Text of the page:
9 Details and scope of the investigation will also be explained to all relevant parties provided it: does not compromise the investigation in anyway protects confidentiality protects the anonymity (if applicable) of those involved d. Determine whether any other steps need to be taken whilst the investigation is in process. This will be dependent on a number of factors, including the nature of the complaint, working relationships and the extent of contact in the workplace between the complainant and alleged harasser. Steps may include adjustment to duties or reporting arrangements, temporary redeployment or suspension.. e. Following investigation, the investigating officer, in conjunction with support from the HR Department, will produce a report and submit it to the manager who commissioned the investigation. 4 Stage 3 Results of Investigation a. The manager who commissioned the investigation will review the report and decide what action (if any) is necessary. Before making their decision, the manager may wish to meet with the complainant and/or [separately] the alleged perpetrator. The complainant and the alleged perpetrator may request to be accompanied by a staff representative, or a work colleague. There is no statutory right to be accompanied, but all reasonable requests will be considered. The manager will decide whether or not it is necessary to give a copy of the report. b. The manager will inform the complainant and the alleged harasser of their decision. Normally this will be in person and confirmed in writing. c. If there is a case to answer, the matter will be handled in accordance with the Disciplinary Procedure. Steps may need to be taken immediately to prevent further dignity and respect issues occurring. d. If there is no case to answer, it may be appropriate to arrange mediation in order to address any issues in the working relationship between the relevant parties involved in the complaint see mediation section within the Grievance Procedure. e. If counselling is to take place, this should be arranged as soon as possible. The employee may request to be accompanied. The manager may be accompanied by a member of the HR Department if necessary. f. If it is concluded that the complaint was made maliciously, the matter may be handled formally or informally see c., d. and e. above. g. All employees have a right not to be victimised for making a complaint in
10 good faith, even if the complaint is not upheld. 5. Intimidation, Victimisation or Discrimination 5.1 The Trust and its recognised trade unions/staff organisations undertake that employees who make formal complaints or assist in investigations shall be protected from intimidation, victimisation or discrimination for formally complaining or assisting in an investigation. Any retaliation against these employees for making a complaint of, or assisting in the investigation of a complaint of, harassment will be considered a disciplinary offence. 5.2 Protection should also be given to the alleged harasser against victimisation and unfair treatment. 6. Criminal Offences (Physical Assault/Rape) There are potentially criminal offences which are outside the scope of this procedure. They should immediately be reported, unless there are very special circumstances, to the police, who will pursue a criminal investigation. The Head of Human Resources should be informed immediately of such cases. The employee(s) concerned will be dealt with under steps outlined in the disciplinary procedure.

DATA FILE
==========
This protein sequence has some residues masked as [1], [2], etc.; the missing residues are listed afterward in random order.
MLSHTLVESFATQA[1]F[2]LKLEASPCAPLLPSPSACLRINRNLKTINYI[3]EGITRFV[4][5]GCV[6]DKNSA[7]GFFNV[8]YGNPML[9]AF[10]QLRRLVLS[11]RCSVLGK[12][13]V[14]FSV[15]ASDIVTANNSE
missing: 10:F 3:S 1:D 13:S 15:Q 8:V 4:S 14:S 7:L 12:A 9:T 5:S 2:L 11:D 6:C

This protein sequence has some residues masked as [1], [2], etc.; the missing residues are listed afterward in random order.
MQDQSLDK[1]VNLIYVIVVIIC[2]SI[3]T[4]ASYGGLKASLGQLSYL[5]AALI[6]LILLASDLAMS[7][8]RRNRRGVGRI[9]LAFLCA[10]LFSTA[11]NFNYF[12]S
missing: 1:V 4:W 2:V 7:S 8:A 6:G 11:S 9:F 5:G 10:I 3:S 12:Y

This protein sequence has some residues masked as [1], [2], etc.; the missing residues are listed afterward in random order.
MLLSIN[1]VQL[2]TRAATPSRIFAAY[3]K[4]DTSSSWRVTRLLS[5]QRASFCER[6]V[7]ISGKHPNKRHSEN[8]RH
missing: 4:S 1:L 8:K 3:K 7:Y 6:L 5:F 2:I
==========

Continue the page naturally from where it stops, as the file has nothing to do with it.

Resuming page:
11 Appendix B Internal Mediation ACAS describes mediation as a completely voluntary and confidential form of alternative dispute resolution. In the workplace, it may provide a more informal approach to resolve an issue. It involves an independent, impartial person helping two or more individuals or groups reach a solution that s acceptable to everyone. The mediator can talk to both sides separately or together. Mediation is most effective before positions become entrenched. Ownership for the process rests with the staff being mediated. Mediation may be appropriate where a workplace relationship has broken down or become impaired, or there is interpersonal conflict and communication has become difficult. This may be as a result of perceived behaviours. Mediation may not be suitable in all situations. Mediation should not be an option of first resort. Staff should be encouraged to speak to each other or talk to their line manager before seeking a solution through mediation. Accredited Trust Mediators have been identified and trained to provide a mediation service to any member of staff upon request. They are not Directorate or Specialty specific. Accredited Mediators are listed on the Trust internet. Terms of Reference If mediation is requested, the Mediator will seek to facilitate the following: Explain the mediation process Ask questions that help to uncover underlying problems, assist the parties to understand the issues and help them clarify the options for resolving their difference or dispute To restore and maintain the employment relationship wherever possible To focus on working together to go forward, not determining who was right or wrong in the past To ensure agreement comes from those in dispute, not from the mediator To take charge of the process of seeking to resolve the problem but not the outcome. The mediator is not there to judge, to say one person is right and the other is wrong, or to tell those involved in the mediation what they should do To ensure all parties are aware that confidentiality is essential during this process. The outcome and any agreement following a mediation may only be disclosed to colleagues or their managers, if all parties agree. The only exceptions are where, for example, a potentially unlawful act has been committed or there is a serious risk to patient care or health and safety A list of accredited Trust mediators is available on the Trust s intranet.